There is so much to be gained from having pharmacies integrated electronically with the EMR to request prescription refills in terms of safety and efficiency. Integration would also mean prescriptions could be sent electronically through secure channels rather than using the slower and inefficient faxing system used today.

Best parts of using an EMR

  • The ability to access other documentation, especially from a multidisciplinary team. He finds it helpful to find any notes without shifting through pages on thick volumes of paper charts. This makes it easier to find relevant information in a timely way.
  • Auto-population of demographics on most EMR-related forms saves time. Paper charts have to be completed manually or by using stickers/labels which are time consuming and can lead to errors.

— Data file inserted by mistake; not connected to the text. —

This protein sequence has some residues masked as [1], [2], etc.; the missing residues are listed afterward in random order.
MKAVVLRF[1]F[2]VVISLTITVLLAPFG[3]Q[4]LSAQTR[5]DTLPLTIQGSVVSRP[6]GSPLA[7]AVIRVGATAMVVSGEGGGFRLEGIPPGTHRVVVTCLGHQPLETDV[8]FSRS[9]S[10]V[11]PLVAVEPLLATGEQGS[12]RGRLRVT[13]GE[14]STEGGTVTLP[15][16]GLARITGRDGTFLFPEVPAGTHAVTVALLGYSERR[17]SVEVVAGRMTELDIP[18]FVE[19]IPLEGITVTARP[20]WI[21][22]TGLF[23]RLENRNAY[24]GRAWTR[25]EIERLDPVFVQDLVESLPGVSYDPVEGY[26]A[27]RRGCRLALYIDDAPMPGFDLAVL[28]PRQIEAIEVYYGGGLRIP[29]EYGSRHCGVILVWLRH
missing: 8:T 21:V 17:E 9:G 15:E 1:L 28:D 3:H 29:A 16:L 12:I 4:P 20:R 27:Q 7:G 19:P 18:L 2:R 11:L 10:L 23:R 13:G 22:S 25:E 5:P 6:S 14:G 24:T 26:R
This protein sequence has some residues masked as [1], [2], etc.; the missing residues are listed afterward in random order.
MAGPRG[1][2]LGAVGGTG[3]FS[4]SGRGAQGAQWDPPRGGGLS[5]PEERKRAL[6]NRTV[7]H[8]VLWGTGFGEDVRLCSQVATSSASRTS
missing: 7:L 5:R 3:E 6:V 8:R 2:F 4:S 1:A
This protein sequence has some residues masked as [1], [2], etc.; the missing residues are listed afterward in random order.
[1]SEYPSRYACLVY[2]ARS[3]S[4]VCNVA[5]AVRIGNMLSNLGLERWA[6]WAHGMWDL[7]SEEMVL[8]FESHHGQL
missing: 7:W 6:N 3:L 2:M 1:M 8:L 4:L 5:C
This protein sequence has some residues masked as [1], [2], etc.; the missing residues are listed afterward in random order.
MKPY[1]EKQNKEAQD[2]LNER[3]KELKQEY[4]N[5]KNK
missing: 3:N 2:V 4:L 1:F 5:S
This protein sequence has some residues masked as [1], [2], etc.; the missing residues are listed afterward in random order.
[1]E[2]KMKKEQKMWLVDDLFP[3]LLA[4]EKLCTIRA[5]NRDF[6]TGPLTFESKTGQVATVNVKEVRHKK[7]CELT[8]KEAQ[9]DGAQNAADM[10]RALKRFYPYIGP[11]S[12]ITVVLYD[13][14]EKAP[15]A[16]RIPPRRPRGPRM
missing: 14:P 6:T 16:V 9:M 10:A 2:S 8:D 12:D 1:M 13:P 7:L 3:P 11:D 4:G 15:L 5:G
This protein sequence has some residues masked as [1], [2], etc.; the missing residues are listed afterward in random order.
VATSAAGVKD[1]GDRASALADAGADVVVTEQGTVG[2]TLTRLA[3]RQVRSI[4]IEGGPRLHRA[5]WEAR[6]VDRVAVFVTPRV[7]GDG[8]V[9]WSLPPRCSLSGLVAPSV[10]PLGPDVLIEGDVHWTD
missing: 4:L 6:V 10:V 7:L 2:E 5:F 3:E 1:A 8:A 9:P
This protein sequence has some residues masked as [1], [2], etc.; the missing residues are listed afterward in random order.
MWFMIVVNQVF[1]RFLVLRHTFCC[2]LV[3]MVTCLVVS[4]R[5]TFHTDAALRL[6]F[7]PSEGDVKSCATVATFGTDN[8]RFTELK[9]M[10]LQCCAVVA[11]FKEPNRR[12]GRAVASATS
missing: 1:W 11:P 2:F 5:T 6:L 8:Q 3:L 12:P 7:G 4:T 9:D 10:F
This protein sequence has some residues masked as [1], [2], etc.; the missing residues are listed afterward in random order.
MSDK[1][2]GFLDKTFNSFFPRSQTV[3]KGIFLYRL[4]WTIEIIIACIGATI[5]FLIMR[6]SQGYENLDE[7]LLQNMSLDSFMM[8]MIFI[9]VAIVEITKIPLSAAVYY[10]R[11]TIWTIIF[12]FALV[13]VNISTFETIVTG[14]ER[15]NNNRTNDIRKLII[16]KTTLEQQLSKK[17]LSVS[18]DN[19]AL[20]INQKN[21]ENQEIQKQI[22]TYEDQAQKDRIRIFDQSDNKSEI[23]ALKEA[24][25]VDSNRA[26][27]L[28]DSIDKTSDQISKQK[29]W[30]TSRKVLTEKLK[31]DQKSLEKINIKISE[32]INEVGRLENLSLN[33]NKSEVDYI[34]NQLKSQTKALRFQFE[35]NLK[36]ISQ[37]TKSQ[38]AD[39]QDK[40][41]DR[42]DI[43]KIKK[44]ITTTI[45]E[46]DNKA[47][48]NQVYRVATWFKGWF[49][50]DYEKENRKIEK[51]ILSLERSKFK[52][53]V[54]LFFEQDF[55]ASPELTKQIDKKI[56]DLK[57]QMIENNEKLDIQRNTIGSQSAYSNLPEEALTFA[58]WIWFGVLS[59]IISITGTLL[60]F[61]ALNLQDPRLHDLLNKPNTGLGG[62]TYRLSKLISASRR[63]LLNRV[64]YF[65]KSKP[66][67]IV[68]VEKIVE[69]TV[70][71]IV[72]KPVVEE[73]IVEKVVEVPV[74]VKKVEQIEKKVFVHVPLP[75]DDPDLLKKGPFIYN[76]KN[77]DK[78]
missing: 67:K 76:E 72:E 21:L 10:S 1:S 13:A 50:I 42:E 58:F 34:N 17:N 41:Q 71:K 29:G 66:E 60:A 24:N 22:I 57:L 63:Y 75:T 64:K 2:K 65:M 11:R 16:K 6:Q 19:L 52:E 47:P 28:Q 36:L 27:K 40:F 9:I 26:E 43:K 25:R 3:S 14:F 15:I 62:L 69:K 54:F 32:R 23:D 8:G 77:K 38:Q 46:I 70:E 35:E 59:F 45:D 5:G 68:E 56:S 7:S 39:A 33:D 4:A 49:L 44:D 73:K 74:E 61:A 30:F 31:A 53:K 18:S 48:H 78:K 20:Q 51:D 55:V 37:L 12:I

• Efficiencies in prescriptions such as the ability to check interactions, do refills, check expiry dates and more. He notes that using an EMR enables higher safety standards compared to using paper.

Advice to those starting out
“Ask questions about anything you don’t understand early on, rather than doing things wrong based on your assumptions. Learn about ways to improve communication between your care team members leveraging the EMR functionality to streamline patient care activities.”

Daily use
Showing patients their results from diagnostic tests, sharing notes from specialists and completing and submitting necessary requisitions for more testing right in front of the patient helps them feel reassured.

Tip
It is very important to clean up any inactive prescriptions from your active list to avoid multiple interactions and multiple duplicate prescriptions alerts.

Specialists

Dr. Barry Bermack

Barry Bermack

Family Physician
Dr. Barry Bermack Pediatric Clinic, Winnipeg
EMR user since 2011